By Lauren Woodman, NetHope CEO
Today was a terrific start to the NetHope Global Summit in Atlanta. This is our biggest Summit to date, with longstanding members, vendors and partners, but also plenty of new faces. While there's no way I could possibly capture all of the powerful and insightful talks and session of this first day, here are a few highlights.
We got the ball rolling with a morning full of working groups. NetHope's Dr. Revi Sterling, who led a group on Gender, Empowerment and Technology, wondered why we were still talking about women's access to technology after all of the gains we've made. "Because it's still a problem," said one attendee.
It's still a problem, Revi said, because we've addressed most of the issues, like cost, barriers to access, and digital literacy. The one we haven't made a dent in? Culture, and patriarchal societies against women empowerment. "You've gotta be willing to go that extra mile to get the cultural issues ironed out," she said.
At the Connectivity and Infrastructure Working Group, Simon Gray, Vice President of Humanitarian Affairs at Eutelsat, encouraged NGOs to band together to influence satellite design. Because there is a growing need for humanitarian and disaster relief, said Gray, the NGO sector is the one offering the most growth for satellite companies. "You should leverage that buying power," he told the packed conference room.
Vincent Richardson acknowledged NetHope's 15th anniversary in his Chairman's Report, and the importance of member participation, collaboration and trust. He also recognized NetHope Leadership Fellows (and NetHope co-founders) Ed Happ and Dipak Basu, and longtime member representative Pat Long.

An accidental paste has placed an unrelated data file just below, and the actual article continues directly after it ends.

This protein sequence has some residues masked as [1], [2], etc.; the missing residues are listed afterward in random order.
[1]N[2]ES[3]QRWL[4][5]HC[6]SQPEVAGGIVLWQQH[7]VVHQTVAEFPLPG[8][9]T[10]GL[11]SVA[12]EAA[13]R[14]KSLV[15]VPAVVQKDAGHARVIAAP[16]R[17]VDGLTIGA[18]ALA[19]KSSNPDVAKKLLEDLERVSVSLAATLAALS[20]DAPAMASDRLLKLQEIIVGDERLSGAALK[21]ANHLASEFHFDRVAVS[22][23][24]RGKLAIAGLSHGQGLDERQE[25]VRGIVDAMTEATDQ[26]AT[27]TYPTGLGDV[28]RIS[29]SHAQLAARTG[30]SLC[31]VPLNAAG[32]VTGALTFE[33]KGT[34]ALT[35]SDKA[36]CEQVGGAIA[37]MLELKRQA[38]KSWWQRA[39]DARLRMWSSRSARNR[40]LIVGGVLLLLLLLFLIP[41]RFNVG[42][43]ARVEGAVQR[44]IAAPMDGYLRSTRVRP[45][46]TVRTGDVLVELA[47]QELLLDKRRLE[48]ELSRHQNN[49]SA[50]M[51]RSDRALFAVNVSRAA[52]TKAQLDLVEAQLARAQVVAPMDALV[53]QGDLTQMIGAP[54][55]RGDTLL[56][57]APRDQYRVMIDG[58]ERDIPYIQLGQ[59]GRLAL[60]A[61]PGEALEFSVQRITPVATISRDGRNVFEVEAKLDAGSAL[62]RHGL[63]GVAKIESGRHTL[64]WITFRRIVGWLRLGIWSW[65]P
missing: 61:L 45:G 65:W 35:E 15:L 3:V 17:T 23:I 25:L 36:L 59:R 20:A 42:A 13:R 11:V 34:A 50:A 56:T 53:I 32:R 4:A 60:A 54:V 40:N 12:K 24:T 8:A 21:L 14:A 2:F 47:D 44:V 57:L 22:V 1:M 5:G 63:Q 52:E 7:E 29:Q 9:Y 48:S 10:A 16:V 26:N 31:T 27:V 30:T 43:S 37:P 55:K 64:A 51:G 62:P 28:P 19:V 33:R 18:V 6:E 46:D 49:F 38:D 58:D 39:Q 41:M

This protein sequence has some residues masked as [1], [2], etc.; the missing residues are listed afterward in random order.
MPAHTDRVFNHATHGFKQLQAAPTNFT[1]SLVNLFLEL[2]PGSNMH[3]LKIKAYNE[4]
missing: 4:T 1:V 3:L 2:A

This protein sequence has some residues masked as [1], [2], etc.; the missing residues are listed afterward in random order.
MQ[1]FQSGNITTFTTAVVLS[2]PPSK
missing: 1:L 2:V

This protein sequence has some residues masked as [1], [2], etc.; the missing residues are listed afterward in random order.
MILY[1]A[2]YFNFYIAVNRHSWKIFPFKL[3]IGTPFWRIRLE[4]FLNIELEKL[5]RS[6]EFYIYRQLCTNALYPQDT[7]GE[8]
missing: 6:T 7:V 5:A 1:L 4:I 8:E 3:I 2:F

I took the mic to talk about NetHope's impressive 2016 achievements, and our priorities in the coming year. These include operationalize the strategic plan; refine and grow programming; build operational capacity; expand industry partnerships; diversify financial support; and grow thought leadership.
And then, we got to meet our six newest members since we last convened in Copenhagen: Norwegian Refugee Council, Danish Refugee Council, HIAS, Pro Mujer, Medair, Welthungerhilfe. Jan Egeland, Secretary General of NRC said via video that NetHope "was the best news since Santa Claus," which is always good to hear!
We were also treated to an incredibly moving video from Pro Mujer, an NGO focused on women's health, microfinance and education. It told the story of a Pro Mujer client who received a microloan and opened her own hardware store. It was a powerful and real-world example of how a small investment can make a huge impact.
On to the keynotes; the first from Jeanne Ross, Research Director and Principal Research Scientist at the MIT Sloan Center for Information Research. In her fascinating and highly entertaining talk, Jeanne discussed how successful companies (and NGOs) must choose either a customer engagement or digital solutions strategy, and either one requires a strong operational backbone. She called out real-world examples, including Nordstrom, Lego and an elevator company with high aims.
Jake Wood, CEO of Team Rubicon, outlined his tips for building scale, flexibility and resilience through technology. They are:
We wrapped up the day with a panel on digital transformation from the CEO's perspective, which I moderated. Panelists included Jake and Jeanne, as well as Derreck Kayongo, from the Center for Civil and Human Rights, Michelle Nunn, from CARE, and Jonathan Reckford from Habitat for Humanity.
I'm energized for the rest of the Summit, and I'm not the only one. Neal McCarthy, from Oxfam tweeted: "Once again, I'm leaving Day 1 of NetHope Summit with my hair on fire. Engaging, inspiring, empowering." Couldn't have said it better myself. Back at it tomorrow!